If there is a clear lesson from the race for the Democratic presidential nomination to date, it is that it’s unwise to predict a final winner until the process is finally done — but hold on.
There is someone who has the look of a formidable front-runner, namely, Sen. John Kerry, D-Mass., and what’s needed is not just observations of his strategy and stage appeal. What’s needed is some attention to his stances on issues.
Here, then, is a quick look at a few key areas:
• Kerry voted to support the war in Iraq, but has since seemed uncomfortable with that position, saying, for instance, that he did not want President Bush to proceed without more international support. Reprehensibly, he voted against the $87 billion needed to continue troop support and rebuilding efforts in Afghanistan and Iraq. He said he wanted legislation less open-ended, but sometimes in politics your only choice is between "yes" and "no." His decision was "no" in staying the course.
• A Bush vulnerability is his runaway spending, but if Kerry’s rhetoric is to be believed, he would spend still more, especially in such areas as health and education. Like Bush, he speaks of cutting the budget in half. Words won’t do the deed. It takes policies of a kind that he has yet to enunciate.
• Kerry wants to keep Bush’s middle-class tax cuts intact, but he also wants to restore the taxes paid by wealthier groups. While you might be able to make demagogic hay with that stance in Democratic primaries, it is dangerous to our democracy and economically wrongheaded to go in the direction of creating a small class of citizens who foot most of the bill while others get all the breaks.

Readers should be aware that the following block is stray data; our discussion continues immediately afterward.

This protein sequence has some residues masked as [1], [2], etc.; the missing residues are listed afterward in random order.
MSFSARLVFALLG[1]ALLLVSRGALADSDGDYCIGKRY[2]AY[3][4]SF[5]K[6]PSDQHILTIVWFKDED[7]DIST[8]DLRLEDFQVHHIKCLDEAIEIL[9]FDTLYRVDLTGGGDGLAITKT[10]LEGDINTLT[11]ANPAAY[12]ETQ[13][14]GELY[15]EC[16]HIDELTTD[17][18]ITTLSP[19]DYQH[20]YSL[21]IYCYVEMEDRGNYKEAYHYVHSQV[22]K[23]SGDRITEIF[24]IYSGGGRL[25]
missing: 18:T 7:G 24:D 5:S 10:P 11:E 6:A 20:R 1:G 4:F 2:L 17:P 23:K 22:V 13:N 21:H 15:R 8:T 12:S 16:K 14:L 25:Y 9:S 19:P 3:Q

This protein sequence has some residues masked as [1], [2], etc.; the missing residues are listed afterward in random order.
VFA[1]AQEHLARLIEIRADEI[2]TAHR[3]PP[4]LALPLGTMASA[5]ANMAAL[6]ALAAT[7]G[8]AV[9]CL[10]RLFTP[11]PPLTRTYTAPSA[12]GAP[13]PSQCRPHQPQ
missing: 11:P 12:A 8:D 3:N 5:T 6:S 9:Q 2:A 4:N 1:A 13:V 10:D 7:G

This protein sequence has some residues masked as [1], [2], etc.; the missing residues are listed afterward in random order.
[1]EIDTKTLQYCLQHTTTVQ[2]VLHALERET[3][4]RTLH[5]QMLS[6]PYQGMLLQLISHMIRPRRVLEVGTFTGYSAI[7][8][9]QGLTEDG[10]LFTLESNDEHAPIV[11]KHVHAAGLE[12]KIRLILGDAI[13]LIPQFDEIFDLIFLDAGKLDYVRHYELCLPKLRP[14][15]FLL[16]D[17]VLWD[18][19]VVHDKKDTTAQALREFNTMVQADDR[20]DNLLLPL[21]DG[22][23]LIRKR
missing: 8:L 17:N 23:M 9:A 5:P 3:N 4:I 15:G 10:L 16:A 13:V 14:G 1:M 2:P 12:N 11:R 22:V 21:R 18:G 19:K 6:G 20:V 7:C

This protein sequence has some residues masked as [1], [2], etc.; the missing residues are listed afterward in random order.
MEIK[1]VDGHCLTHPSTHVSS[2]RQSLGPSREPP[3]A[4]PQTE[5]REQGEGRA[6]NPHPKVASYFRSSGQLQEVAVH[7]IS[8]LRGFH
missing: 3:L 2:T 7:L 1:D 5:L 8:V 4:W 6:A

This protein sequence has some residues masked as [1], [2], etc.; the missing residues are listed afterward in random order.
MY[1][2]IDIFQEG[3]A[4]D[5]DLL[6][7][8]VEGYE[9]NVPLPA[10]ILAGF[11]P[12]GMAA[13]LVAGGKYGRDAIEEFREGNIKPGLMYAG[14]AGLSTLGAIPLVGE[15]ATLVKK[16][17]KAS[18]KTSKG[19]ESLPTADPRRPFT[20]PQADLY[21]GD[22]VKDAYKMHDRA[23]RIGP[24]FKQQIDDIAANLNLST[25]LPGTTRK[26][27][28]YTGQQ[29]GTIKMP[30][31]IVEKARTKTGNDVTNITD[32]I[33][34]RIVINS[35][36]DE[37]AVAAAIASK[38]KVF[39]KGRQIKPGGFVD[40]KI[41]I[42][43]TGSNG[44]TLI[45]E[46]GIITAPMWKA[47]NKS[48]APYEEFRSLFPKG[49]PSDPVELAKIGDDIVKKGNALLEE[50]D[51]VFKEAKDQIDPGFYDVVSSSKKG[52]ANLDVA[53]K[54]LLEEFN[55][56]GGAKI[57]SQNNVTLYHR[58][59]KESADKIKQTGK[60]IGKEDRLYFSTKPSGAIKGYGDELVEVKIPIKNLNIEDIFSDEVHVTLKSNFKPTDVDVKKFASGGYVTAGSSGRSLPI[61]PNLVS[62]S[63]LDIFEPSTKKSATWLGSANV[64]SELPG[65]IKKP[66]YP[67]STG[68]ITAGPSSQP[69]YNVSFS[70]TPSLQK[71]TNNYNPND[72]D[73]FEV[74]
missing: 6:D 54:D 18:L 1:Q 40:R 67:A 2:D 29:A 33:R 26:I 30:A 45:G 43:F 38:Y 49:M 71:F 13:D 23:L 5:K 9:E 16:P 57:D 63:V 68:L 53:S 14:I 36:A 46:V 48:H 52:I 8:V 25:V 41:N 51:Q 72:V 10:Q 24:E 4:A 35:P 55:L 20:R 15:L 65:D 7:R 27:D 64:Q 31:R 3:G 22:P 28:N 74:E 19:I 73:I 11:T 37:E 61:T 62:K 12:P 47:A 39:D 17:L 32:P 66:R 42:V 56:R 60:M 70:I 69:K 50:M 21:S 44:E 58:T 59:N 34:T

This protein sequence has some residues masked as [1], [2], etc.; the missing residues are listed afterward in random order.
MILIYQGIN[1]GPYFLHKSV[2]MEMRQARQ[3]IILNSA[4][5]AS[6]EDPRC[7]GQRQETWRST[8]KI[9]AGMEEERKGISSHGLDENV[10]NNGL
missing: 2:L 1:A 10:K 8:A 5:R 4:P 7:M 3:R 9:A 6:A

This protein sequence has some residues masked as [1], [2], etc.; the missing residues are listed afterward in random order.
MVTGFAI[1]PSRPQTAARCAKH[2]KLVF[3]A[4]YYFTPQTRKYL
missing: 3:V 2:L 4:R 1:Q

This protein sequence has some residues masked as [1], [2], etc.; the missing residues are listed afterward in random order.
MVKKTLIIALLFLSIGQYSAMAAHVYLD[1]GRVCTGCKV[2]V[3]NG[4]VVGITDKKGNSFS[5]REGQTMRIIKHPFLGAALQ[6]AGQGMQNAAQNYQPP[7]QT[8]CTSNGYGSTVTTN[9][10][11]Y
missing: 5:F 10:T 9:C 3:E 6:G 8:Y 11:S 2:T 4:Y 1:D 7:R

• While Kerry is critical of Bush on education, he voted for Bush’s No Child Left Behind Act to achieve educational accountability. It is reported that he has favored charter-school experiments and been critical of some teacher-union positions.
• Kerry, viewed as a strong environmentalist, favors the Kyoto protocol as a means of combating human-induced global warming. The protocol would be expensive for the United States, put us at an economic disadvantage with the European nations that would have to do less to comply, could cause a recession and would do next to nothing over the next 100 years to reduce warming.
• Kerry is for increased gun control.
• He is against use of the death penalty with the exception of terrorists.
We Americans often use shorthand to sum up someone’s politics — libertarian, conservative, moderate, liberal — and if you were to join Kerry with one of those designations, it would be "liberal."
What’s more meaningful, though, is to look at specifics, which is what the voters ought to do regarding both him and the other candidates in tomorrow’s Democratic primary and others to come.